Tag Archives: senior

Older People Are About to Get a Lift!

You might have heard. If not, here is the news—Lyft, a new ride-sharing company established in the US, is coming to Canada. It’s influence is spreading, and it may be coming to your town next.

This is welcome news to people who can’t or don’t drive, especially at night, now that they are older. Ride sharing is a boon to older people. Losing our mobility is among our greatest fears as we age. It represents inconvenience, isolation and its most dreaded companion—loneliness. read more

30 Websites To a Good Nights’ Sleep!

insomniaIf you are still tossing and turning at 3:00 am., you are not alone. It may seem that you are the only person in the world who is awake, but you have lots of company—the latest statistics say that more than 30% of the population suffers from some form of insomnia during their lifetime. Many have progressed to chronic sleeplessness. People over 60 are especially susceptible, with between 40% and 60% unable to regularly sleep well.

You have probably already done some research online about what to do. Don’t be surprised if you find it eats up hours of your time. And it’s frustrating as well, when you come across the same websites over and over! read more

A Senior’s Early Years—Floor Tiling For Dummies


I tiled a hallway floor once. It was the 1960s, so there was no internet or YouTube to tell me what to do. I had to go to the hardware store and talk to the guy who sold paint. He didn’t know anything about tiling floors, but he knew a lot about paint. He wanted to know what the flooring was in the hallway. I told him it was old linoleum, over old hardwood. “Why don’t you just paint over the whole shebang?” he asked.

So I went to the library and read a manual on tiling. It told me what tiles to buy, how to glue them down and what to put between the spaces. I measured the floor and tried to figure out how many tiles I would need, exactly like the manual said. It was complicated. I wasn’t very good at math, so I took out my old math book from grade 8, and turned to “Solving Problems”. But I couldn’t find anything about tiling. Instead I learned about ball caps: read more

Ageist Language—Taking the “Sting” Out of It

ageism beeBy now, anyone over 50 must know there is a movement afoot to end ageist attitudes. We’ve been reading and hearing about this for awhile. It’s reached a point where we recognize the term, and understand some of it’s consequences. Maybe we’re ready now to move beyond discussing and intellectualizing it, to think about the actual language that expresses it.

It’s not easy. What is it about certain statements that anger and inflame us? What’s so wrong about saying, “You look so young for your age?”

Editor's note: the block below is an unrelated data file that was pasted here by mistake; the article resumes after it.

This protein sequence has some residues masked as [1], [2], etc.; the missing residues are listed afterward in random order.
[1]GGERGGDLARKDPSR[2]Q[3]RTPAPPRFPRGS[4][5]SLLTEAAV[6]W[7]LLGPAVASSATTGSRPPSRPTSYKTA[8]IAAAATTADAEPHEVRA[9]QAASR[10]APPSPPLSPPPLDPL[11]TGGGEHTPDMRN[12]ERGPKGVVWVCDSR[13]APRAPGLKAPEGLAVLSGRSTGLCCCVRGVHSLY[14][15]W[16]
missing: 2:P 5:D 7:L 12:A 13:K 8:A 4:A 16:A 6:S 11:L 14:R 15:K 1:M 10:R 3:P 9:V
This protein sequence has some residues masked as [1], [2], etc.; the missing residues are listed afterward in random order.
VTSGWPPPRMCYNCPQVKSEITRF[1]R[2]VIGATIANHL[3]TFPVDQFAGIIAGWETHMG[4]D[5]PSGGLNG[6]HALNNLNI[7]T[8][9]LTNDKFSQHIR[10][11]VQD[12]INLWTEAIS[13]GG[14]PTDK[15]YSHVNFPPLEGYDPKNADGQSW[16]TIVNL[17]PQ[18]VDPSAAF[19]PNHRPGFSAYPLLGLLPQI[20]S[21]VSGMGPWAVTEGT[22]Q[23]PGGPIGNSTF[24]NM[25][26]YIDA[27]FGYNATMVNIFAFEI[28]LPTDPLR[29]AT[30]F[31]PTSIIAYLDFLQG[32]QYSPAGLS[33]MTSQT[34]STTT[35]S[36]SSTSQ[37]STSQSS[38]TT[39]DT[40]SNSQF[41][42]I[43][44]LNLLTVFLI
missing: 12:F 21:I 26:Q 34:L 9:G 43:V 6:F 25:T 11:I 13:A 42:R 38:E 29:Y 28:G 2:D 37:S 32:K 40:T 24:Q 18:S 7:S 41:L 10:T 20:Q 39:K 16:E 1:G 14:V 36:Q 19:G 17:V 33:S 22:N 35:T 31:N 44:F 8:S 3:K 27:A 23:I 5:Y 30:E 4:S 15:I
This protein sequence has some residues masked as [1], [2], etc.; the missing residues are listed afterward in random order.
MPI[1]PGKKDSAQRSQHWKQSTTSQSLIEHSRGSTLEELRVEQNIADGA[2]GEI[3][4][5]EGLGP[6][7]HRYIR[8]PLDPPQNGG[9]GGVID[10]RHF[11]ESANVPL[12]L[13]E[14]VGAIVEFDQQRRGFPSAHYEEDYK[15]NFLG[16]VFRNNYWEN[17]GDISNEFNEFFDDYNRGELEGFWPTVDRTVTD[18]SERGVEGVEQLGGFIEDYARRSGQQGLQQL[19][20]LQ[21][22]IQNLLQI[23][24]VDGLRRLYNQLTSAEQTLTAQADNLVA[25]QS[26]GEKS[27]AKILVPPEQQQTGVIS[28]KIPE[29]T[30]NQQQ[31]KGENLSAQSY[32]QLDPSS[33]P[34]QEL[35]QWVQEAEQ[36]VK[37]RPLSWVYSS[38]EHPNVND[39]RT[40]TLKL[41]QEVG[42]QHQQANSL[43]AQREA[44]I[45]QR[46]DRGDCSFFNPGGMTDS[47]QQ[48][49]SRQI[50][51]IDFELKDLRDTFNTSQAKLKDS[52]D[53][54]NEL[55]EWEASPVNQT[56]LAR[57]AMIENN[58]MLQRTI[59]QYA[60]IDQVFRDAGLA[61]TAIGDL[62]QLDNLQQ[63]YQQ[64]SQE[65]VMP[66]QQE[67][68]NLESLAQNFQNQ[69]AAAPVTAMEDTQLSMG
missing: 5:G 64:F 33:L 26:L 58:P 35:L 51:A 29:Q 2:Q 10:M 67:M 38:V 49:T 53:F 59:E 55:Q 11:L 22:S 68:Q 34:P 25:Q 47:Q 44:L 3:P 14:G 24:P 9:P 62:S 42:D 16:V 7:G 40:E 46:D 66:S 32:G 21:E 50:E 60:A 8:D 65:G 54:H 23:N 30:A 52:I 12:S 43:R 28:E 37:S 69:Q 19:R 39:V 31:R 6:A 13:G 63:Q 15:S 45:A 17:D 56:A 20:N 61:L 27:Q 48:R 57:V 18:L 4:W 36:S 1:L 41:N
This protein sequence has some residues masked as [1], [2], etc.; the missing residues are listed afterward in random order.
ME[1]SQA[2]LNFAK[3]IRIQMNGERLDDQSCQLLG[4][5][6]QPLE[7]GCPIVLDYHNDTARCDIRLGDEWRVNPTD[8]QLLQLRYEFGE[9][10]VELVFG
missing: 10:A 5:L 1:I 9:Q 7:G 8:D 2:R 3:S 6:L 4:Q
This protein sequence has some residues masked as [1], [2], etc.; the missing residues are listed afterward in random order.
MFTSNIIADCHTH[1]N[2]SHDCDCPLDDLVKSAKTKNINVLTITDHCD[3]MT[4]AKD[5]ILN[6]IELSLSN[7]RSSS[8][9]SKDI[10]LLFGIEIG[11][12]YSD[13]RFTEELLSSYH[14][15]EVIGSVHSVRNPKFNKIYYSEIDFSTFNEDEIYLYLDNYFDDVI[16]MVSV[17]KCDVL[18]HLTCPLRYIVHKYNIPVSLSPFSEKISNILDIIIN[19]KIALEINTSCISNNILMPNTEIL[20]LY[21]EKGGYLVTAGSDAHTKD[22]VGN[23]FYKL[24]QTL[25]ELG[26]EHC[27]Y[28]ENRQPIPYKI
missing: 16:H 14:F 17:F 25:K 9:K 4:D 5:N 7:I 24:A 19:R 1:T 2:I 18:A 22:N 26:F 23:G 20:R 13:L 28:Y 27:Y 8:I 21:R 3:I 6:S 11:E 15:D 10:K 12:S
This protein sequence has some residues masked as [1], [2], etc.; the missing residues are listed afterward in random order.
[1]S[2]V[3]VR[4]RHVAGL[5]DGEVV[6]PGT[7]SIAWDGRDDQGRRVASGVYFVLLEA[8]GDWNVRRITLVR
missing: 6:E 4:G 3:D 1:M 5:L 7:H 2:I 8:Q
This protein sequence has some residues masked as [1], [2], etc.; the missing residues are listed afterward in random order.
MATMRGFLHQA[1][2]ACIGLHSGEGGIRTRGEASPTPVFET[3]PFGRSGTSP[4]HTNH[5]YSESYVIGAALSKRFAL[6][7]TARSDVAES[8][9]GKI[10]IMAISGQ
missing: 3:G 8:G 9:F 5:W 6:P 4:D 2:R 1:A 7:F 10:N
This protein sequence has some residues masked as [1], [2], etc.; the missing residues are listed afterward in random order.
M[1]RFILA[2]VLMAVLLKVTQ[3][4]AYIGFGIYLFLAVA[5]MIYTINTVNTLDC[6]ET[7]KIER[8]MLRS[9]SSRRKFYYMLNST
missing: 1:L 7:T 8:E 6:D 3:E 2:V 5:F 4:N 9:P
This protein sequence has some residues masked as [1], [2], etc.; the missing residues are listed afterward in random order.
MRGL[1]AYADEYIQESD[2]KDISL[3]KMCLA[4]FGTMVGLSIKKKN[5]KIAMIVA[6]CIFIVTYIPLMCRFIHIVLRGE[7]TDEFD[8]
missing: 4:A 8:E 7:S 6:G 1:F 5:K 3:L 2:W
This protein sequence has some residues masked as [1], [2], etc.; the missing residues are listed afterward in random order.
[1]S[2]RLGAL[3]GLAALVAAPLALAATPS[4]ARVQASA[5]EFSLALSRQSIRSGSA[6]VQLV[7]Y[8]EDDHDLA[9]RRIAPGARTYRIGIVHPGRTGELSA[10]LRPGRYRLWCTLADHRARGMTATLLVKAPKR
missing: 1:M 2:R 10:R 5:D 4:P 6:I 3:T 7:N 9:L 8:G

Well, lots, it appears. That simple statement carries with it the implication that it is wrong to look a certain age—or old, in other words. And being old, in our culture means being unattractive, weak and dependent. Erasing that stereotype is what the anti-ageist movement is all about. read more

A Senior Remembers: A Long Ago Christmas

We had Christmas at our grandmother’s once.  It was almost dark when we started out. Fanny and Baldy were stomping their feet and snorting in front of the house, wondering, “Where are they?” They always wanted to get going as soon as their harnesses were on, but today Mumma was getting us all ready in our best clothes, so it took a long time. “Here, Dinah”, she said, and handed me my blanket for the sled, “And be really careful going up that step. It’s icy!” We needed lots of blankets and warmed up bricks for our feet, so we could be warm all the way to Grandmother’s. read more

A Senior Remembers: The Perfect 1950s Turkey

thanksgiving turkeyI cooked a perfect turkey once. It was the 1950s, so I was trying hard to be perfect, like Margaret Anderson. Or June Cleaver. I prepared carefully for this, reading several cookbooks, clipping out recipes from magazines and newspapers, calling up my mother and big sister so I knew what advice to ignore.

All of the recipes I read were for a large, frozen turkey. Good. That was what was available in the Safeway where I shopped.  A small turkey would be too much like chicken, and a fresh turkey, even if I wanted one, was nowhere to be found. Besides, it looked like fresh turkeys were more likely to get salmonella, the dread disease we were all warned about. So I went for frozen. And large. read more